Some more thoughts:
  • "Grow Fast or Die Slow" was written by Ron Weiner and directed by Mike Judge.
  • Monica and Laurie also have to be onboard for the expansion to 50 employees. Richard was operating with the idea that he would expand slowly in order to save money. That plan quickly goes out the window. And now, Laurie and Monica are onboard as long as they carefully monitor their growth. Expanding too quickly with a CEO who doesn't know how to lead could be quite crippling to this company.
  • Jokes about a woman being more than nine months pregnant never work for me. It's the show attempting to be funny while satirizing women's health. That doesn't seem like something that should be funny. If a woman has been pregnant for eleven months, there is something seriously wrong. No doctor would allow that to happen. Nor would she just be able to casually schedule an inducement after all that time.
  • The dynamic between Monica and Laurie is still largely the same even though they both left Raviga to form their own company. They are partners now. And yet, Monica always feels inferior to Laurie because of the comments she makes. It seems like this entire pregnancy was to make a point to Monica that she didn't miss a single day of work while also taking care of her health. It's the same dynamic as always.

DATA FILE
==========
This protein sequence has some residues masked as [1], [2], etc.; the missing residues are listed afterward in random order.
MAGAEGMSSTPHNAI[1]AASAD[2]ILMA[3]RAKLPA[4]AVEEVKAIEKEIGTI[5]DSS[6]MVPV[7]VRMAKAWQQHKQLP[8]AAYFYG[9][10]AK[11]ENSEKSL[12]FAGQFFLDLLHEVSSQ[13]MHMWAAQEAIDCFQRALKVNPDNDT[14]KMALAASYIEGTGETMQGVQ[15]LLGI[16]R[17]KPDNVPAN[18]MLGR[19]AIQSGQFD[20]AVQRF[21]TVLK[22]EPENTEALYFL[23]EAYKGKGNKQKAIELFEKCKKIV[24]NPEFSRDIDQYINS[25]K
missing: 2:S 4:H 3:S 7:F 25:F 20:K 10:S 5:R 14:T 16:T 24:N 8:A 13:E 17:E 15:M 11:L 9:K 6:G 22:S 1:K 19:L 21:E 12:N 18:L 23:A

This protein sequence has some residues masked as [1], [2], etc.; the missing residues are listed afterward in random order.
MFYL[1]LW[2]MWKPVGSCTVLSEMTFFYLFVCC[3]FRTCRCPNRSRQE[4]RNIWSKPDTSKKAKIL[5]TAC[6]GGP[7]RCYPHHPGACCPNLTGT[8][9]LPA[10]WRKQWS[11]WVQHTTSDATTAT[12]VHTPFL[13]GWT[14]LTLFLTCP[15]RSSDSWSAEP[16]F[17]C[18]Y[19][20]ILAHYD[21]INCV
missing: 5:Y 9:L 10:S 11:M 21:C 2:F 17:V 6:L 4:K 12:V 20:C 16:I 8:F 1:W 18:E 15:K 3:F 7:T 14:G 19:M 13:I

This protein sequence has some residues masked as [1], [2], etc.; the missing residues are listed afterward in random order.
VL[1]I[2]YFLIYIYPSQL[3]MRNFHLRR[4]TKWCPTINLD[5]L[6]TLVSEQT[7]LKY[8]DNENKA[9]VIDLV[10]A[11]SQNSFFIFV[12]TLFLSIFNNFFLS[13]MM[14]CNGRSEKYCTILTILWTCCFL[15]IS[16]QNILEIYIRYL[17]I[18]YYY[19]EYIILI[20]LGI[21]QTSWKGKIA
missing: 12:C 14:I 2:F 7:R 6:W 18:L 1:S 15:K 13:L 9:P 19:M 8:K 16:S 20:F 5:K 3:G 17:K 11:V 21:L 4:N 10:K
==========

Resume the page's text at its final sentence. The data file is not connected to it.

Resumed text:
• Dinesh and Gilfoyle return home to the incubator after a hard day's work and find Chinese men in their beds. Apparently, Jian-Yang has sold their beds to new people. It's all mostly introduction for Jian-Yang's story of trying to seize control of this house. But it could present as a new complication for the main characters if they no longer have a place to live or retreat to when things get tough. And yet, the loss of that space could also be exciting.
  • The show makes a point in saying that Erlich still has ten percent of Pied Piper. And should the company really break out as the place that built a new internet, then those shares could become quite lucrative. As such, Jian-Yang trying to declare Erlich legally dead could put the fate of those shares up-in-the-air with anyone having the ability to swoop in and steal them.